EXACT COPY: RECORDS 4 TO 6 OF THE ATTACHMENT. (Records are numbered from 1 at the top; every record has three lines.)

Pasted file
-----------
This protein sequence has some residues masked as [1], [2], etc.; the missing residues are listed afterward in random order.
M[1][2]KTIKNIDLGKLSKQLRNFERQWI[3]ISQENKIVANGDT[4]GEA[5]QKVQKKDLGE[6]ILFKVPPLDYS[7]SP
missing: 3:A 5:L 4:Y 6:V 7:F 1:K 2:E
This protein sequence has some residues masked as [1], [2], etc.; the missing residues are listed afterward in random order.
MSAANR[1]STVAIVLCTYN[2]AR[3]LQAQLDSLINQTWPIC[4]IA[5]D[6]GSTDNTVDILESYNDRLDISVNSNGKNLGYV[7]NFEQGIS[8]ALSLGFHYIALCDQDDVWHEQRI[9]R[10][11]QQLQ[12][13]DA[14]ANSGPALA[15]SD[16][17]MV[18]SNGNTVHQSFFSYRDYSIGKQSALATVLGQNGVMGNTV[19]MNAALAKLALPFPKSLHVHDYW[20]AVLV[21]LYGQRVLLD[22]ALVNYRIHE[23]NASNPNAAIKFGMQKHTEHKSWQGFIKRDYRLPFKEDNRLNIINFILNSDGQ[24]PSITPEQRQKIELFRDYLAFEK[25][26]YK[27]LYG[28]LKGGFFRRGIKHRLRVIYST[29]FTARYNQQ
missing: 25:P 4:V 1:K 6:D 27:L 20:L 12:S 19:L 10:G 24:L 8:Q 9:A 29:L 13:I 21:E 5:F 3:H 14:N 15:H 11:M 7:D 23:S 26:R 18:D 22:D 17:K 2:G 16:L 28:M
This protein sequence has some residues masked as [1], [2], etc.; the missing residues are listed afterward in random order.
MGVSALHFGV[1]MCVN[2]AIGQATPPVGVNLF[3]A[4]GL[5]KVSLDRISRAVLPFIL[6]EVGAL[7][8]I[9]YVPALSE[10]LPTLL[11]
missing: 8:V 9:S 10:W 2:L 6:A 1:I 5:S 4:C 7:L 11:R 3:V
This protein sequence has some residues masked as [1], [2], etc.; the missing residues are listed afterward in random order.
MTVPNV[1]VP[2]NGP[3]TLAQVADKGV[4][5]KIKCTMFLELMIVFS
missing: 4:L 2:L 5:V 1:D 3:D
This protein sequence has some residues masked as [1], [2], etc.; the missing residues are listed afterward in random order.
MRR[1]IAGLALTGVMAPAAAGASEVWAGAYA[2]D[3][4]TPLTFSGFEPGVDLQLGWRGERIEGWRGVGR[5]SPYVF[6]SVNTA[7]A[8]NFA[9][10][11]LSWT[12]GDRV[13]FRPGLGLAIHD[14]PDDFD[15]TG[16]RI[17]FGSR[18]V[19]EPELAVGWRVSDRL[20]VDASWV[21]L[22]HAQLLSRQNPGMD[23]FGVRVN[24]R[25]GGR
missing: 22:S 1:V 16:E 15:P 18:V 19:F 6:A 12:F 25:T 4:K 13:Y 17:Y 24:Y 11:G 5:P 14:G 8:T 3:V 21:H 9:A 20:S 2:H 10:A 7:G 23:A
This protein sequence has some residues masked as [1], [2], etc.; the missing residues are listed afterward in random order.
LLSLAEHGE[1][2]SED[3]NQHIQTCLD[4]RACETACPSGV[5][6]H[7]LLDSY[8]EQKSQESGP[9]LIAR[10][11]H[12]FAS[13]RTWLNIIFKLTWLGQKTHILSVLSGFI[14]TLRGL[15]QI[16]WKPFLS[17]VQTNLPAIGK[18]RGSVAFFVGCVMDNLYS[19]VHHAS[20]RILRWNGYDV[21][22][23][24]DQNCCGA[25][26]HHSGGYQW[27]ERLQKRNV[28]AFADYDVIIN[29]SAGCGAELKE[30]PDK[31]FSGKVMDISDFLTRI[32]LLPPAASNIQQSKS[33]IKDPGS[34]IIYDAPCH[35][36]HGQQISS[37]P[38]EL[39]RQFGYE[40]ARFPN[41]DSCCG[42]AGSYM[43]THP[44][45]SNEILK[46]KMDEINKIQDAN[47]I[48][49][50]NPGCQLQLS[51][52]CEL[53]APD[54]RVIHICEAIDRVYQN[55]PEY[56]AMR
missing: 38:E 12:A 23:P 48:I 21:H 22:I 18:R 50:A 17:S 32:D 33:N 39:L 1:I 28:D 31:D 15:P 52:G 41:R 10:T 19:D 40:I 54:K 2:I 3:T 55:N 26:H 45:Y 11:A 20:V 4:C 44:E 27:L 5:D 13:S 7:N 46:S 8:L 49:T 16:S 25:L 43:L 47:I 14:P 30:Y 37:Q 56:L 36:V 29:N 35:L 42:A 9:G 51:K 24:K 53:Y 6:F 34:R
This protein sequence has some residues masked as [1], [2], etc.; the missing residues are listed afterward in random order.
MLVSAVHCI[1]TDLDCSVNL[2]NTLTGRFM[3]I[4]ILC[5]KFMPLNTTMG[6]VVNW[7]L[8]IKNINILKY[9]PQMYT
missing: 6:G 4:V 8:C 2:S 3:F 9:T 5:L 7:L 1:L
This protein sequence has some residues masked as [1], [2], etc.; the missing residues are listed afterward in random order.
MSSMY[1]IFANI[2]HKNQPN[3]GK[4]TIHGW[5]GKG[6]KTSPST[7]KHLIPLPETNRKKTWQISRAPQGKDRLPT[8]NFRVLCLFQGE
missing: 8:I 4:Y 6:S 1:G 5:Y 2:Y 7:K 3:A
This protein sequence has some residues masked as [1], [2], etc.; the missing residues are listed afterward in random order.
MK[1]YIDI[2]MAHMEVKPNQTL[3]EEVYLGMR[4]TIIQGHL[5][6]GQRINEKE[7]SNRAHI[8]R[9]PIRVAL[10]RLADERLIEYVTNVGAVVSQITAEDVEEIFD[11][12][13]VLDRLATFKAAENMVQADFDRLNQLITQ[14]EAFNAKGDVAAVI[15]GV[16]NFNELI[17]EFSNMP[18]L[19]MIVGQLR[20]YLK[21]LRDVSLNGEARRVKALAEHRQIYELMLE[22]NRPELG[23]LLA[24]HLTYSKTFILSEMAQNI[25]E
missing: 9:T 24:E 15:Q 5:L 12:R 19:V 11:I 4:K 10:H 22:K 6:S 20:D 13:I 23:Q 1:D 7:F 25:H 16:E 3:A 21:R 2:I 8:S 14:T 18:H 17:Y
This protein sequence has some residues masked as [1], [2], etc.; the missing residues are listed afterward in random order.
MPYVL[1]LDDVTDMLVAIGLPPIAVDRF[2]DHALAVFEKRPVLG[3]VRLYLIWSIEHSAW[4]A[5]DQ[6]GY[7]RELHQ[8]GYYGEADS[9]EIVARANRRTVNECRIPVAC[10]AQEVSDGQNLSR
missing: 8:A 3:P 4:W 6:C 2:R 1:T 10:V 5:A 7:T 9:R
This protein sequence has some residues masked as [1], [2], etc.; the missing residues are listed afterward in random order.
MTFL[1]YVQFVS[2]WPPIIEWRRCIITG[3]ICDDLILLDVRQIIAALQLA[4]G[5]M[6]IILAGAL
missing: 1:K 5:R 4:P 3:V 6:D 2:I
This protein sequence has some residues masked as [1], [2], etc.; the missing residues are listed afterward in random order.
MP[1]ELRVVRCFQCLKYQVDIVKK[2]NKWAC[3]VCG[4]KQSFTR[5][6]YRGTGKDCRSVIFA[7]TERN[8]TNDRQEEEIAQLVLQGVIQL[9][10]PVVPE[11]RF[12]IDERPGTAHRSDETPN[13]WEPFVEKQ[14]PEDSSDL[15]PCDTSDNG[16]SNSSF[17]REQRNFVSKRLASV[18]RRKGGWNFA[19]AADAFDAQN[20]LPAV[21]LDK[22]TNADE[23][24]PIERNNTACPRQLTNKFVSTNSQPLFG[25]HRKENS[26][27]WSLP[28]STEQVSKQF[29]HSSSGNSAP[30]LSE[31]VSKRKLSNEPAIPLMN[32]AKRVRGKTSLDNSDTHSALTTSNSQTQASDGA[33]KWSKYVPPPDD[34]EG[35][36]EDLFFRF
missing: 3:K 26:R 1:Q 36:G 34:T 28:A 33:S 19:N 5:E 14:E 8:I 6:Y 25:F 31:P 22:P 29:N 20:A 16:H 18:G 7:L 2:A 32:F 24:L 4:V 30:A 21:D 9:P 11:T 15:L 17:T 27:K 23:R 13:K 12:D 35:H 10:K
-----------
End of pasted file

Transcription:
This protein sequence has some residues masked as [1], [2], etc.; the missing residues are listed afterward in random order.
MTVPNV[1]VP[2]NGP[3]TLAQVADKGV[4][5]KIKCTMFLELMIVFS
missing: 4:L 2:L 5:V 1:D 3:D
This protein sequence has some residues masked as [1], [2], etc.; the missing residues are listed afterward in random order.
MRR[1]IAGLALTGVMAPAAAGASEVWAGAYA[2]D[3][4]TPLTFSGFEPGVDLQLGWRGERIEGWRGVGR[5]SPYVF[6]SVNTA[7]A[8]NFA[9][10][11]LSWT[12]GDRV[13]FRPGLGLAIHD[14]PDDFD[15]TG[16]RI[17]FGSR[18]V[19]EPELAVGWRVSDRL[20]VDASWV[21]L[22]HAQLLSRQNPGMD[23]FGVRVN[24]R[25]GGR
missing: 22:S 1:V 16:E 15:P 18:V 19:F 6:A 12:F 25:T 4:K 13:Y 17:Y 24:Y 11:G 5:P 14:G 8:T 3:V 21:H 9:A 20:S 2:H 10:A 7:G 23:A
This protein sequence has some residues masked as [1], [2], etc.; the missing residues are listed afterward in random order.
LLSLAEHGE[1][2]SED[3]NQHIQTCLD[4]RACETACPSGV[5][6]H[7]LLDSY[8]EQKSQESGP[9]LIAR[10][11]H[12]FAS[13]RTWLNIIFKLTWLGQKTHILSVLSGFI[14]TLRGL[15]QI[16]WKPFLS[17]VQTNLPAIGK[18]RGSVAFFVGCVMDNLYS[19]VHHAS[20]RILRWNGYDV[21][22][23][24]DQNCCGA[25][26]HHSGGYQW[27]ERLQKRNV[28]AFADYDVIIN[29]SAGCGAELKE[30]PDK[31]FSGKVMDISDFLTRI[32]LLPPAASNIQQSKS[33]IKDPGS[34]IIYDAPCH[35][36]HGQQISS[37]P[38]EL[39]RQFGYE[40]ARFPN[41]DSCCG[42]AGSYM[43]THP[44][45]SNEILK[46]KMDEINKIQDAN[47]I[48][49][50]NPGCQLQLS[51][52]CEL[53]APD[54]RVIHICEAIDRVYQN[55]PEY[56]AMR
missing: 38:E 12:A 23:P 48:I 21:H 22:I 18:R 50:A 17:S 32:D 33:N 39:L 1:I 28:D 31:D 15:P 52:G 41:R 10:T 19:D 40:I 54:K 2:I 3:T 55:N 26:H 45:Y 11:A 20:V 4:C 44:E 27:L 5:D 13:S 7:N 46:S 8:L 49:T 16:S 25:L 43:L 47:I 14:P 30:Y 37:Q 56:L 36:V 29:N 35:L 42:A 9:G 51:K 24:K 53:Y 6:F 34:R